Paula Noonan

Paula Noonan

Everyone knows how important air and breathing is to human well-being. The elements for healthy life are straightforward: access to air to breathe and the quality of that air. Many of us in Colorado are denied access to quality, clean air.

The state legislature in 2019 passed two bills affecting air quality: SB19-181 and HB19-1261. SB19-181 in its first revised section addresses maximum reduction of emissions of methane and other hydrocarbons, volatile organic compounds, and oxides of nitrogen from oil and gas exploration and production facilities and natural gas processing. HB19-1261 declares that the policy of the state is to achieve the maximum practical degree of air purity in every portion of the state and to prevent deterioration of air quality. Both bills address the impact of emissions on climate change.

The task now is implementing this governor-signed legislation, and that’s the rub. SB19-181 is administered through the Colorado Oil and Gas Conservation Commission. HB19-1261 is implemented by the Air Quality division of the Colorado Department of Public Health and Environment through the Air Quality Commission. HB19-1261 was signed by the governor on May 30, 2019, almost exactly one year ago. SB19-181 was signed on April 16, 2019, more than a year ago. HB20-1261 rules must be completed now.

The lack of overall progress on this legislation should take our breath away. Here’s why.

According to recent rules testimony from air quality and climate change scientists at an Air Quality Control hearing, the emission that has the most powerful, immediate impact on air quality and climate change is methane (CH4). Methane’s global warming capacity at 20 years is 84 times more intense than CO2’s. Methane is a principal component of ozone that occurs right now as the hot summer sun bakes CH4 and other emissions into a toxic chemistry.

Tony Ingraffea, an emeritus scientist from Cornell University who testified at the hearing, states in a co-written article in Science in 2018 that “considerable amounts of the greenhouse gas methane leak from the U.S. oil and natural gas supply chain.” The leaking occurs at a much higher rate than reported by EPA because “inventory methods miss emissions that occur in abnormal operating conditions,” otherwise known as malfunctions. That is, methane leaks from pipes, wells, transportation, and other operations that occur irregularly make periodic measurements at assigned time frames inaccurate.

To achieve more accurate readings of the emissions environment, two types of measurements must occur continuously or regularly: bottom up and top down. Bottom up involves measuring equipment at or close to ground level. Currently, CDPHE sends a couple of vans around oil and gas operations to try to capture bottom-up information. Oil and gas drillers and operators are required to measure and report to the state. None of this effort provides “continuous” or continuous enough data.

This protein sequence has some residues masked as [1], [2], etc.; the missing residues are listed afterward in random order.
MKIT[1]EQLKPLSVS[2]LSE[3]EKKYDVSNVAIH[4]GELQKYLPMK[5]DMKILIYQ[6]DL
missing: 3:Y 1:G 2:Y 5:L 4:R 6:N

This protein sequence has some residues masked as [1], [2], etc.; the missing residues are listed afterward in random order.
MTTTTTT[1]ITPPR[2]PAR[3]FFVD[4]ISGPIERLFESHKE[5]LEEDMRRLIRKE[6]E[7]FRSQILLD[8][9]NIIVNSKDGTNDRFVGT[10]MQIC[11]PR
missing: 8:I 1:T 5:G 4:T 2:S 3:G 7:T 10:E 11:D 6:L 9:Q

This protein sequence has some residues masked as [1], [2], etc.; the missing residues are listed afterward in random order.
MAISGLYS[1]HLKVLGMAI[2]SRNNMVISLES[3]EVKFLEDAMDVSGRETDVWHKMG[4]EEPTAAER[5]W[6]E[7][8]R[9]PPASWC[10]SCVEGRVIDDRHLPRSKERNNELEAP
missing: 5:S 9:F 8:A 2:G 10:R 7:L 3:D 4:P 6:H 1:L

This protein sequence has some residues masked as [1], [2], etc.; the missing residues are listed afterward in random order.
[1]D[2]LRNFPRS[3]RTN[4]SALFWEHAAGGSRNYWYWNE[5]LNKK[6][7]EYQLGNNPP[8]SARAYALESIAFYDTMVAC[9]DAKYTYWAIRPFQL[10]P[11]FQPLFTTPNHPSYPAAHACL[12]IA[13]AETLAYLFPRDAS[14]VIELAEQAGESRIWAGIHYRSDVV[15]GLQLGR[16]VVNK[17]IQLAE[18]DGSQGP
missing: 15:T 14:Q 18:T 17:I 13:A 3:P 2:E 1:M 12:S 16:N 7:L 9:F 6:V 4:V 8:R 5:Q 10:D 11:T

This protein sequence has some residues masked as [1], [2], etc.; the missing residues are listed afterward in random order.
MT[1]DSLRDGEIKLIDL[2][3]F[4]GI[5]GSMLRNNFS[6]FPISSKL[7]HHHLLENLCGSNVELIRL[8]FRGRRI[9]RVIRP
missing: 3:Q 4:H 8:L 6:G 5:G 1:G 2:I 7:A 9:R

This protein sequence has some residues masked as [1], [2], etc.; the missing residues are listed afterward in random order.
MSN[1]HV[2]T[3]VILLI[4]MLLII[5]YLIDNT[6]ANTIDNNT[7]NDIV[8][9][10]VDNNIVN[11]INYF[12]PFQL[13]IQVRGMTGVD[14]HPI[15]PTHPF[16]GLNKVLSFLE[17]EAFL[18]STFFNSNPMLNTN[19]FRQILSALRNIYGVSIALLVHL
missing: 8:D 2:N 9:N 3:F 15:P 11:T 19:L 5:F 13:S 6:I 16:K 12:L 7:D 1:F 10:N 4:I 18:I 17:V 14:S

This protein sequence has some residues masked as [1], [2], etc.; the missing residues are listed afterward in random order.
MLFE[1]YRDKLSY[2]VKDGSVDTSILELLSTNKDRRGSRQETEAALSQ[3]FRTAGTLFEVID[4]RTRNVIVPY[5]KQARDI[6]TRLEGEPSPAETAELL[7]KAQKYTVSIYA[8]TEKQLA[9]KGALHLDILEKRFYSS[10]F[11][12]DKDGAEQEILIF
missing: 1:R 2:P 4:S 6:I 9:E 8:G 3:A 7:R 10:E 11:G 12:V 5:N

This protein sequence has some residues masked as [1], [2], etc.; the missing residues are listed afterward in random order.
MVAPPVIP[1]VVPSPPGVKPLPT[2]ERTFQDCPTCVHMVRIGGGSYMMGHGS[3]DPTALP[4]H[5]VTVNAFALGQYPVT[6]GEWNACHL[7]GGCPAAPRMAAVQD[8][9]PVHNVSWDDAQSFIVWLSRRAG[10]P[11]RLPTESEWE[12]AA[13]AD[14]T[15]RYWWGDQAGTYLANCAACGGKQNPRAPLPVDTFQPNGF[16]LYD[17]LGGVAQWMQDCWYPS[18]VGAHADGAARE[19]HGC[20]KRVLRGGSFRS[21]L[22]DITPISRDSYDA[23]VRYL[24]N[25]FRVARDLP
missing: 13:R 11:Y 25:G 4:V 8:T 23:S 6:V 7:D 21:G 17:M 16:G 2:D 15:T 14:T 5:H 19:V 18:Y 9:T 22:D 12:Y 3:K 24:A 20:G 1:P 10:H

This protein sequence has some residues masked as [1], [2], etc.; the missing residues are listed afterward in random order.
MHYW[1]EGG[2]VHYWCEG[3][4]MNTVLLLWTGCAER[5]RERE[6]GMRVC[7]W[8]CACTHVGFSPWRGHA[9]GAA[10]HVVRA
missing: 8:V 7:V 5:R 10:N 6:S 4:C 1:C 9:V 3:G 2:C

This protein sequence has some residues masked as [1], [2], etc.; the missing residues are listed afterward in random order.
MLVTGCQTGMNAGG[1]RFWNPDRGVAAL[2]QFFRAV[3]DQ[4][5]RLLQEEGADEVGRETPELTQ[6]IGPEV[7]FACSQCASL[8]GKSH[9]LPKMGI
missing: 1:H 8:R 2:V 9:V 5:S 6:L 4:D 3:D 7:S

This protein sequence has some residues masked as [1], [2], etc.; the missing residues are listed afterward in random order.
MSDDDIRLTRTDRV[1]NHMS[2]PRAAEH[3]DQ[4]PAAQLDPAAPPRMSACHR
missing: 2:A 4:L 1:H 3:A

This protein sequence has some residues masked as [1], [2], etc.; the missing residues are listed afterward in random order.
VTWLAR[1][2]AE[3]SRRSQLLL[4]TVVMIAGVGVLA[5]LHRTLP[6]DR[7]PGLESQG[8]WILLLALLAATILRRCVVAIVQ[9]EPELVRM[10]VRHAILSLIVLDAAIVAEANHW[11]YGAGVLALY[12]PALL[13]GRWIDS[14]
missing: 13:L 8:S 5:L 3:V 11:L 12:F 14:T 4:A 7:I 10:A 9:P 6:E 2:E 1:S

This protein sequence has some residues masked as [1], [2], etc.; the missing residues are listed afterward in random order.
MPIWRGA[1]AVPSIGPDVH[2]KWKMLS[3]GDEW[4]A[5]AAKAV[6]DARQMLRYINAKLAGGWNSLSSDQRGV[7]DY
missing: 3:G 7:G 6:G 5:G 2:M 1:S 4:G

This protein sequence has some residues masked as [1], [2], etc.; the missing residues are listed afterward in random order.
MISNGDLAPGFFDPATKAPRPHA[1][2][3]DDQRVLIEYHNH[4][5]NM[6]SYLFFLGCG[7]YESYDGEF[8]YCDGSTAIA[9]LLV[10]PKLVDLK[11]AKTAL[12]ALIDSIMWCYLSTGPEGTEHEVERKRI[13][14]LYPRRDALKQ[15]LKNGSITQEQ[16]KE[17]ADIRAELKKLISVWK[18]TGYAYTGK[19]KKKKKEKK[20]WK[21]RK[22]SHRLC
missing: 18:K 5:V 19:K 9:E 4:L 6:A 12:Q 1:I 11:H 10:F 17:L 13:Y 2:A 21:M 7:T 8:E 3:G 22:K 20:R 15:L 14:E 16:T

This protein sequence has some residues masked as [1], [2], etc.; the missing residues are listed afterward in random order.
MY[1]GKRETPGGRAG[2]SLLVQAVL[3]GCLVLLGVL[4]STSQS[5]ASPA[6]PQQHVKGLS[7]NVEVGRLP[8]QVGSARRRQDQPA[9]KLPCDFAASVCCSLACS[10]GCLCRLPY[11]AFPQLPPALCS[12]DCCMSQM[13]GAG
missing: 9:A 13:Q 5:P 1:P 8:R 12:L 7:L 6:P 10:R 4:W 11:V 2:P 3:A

Top-down measures require flight over the oil patch. Operators and drillers cannot perform this work. The state will have to pay for it. If the state collects its fines and fees correctly, those funds could cover this cost.

Meanwhile, COGCC has permitted 881 wells that have been or currently are being drilled (in spud condition) within the last 12 months. Over 5,700 wells are permitted but not yet drilled. Over 4,400 of these permitted wells are in Weld County, with 630 in spud. This concentration of drilling in the Denver-Julesburg oil and gas patch along the Front Range, with probable malfunctions, forms much of the brew that gets pitched into the air and flows over Boulder and down to Denver.

Recently, as written about here, the University of Colorado fired a principal research professor conducting air quality measurements of oil and gas operations both through his work at the university and through projects sponsored by Boulder County and the city of Longmont. Dr. Detlev Helmig’s work and research, also published in highly regarded peer-reviewed journals, form some basis of Colorado’s recent air quality and climate change legislation. His equipment performs exactly the kind of methane and other emissions measuring required to achieve the goals of both SB-181 and HB-1261.

So far, the Board of Regents chair, Glen Gallegos, has expressed this about that firing: “The University had legitimate reasons to take the action we did… Any impact on research is unfortunate, but we hope it is only temporary.” Does this statement give us/the people confidence?

The view to the mountains, the main measure used by most Front Range residents of air quality deterioration, has been hazy recently as people come out of their COVID hibernation. Ozone formation will ramp up with 90+ degree days. The laws say that emissions reduction must start now.

Paula Noonan owns Colorado Capitol Watch, the state’s premier legislature tracking platform.

Paula Noonan owns Colorado Capitol Watch, the state’s premier legislature tracking platform.

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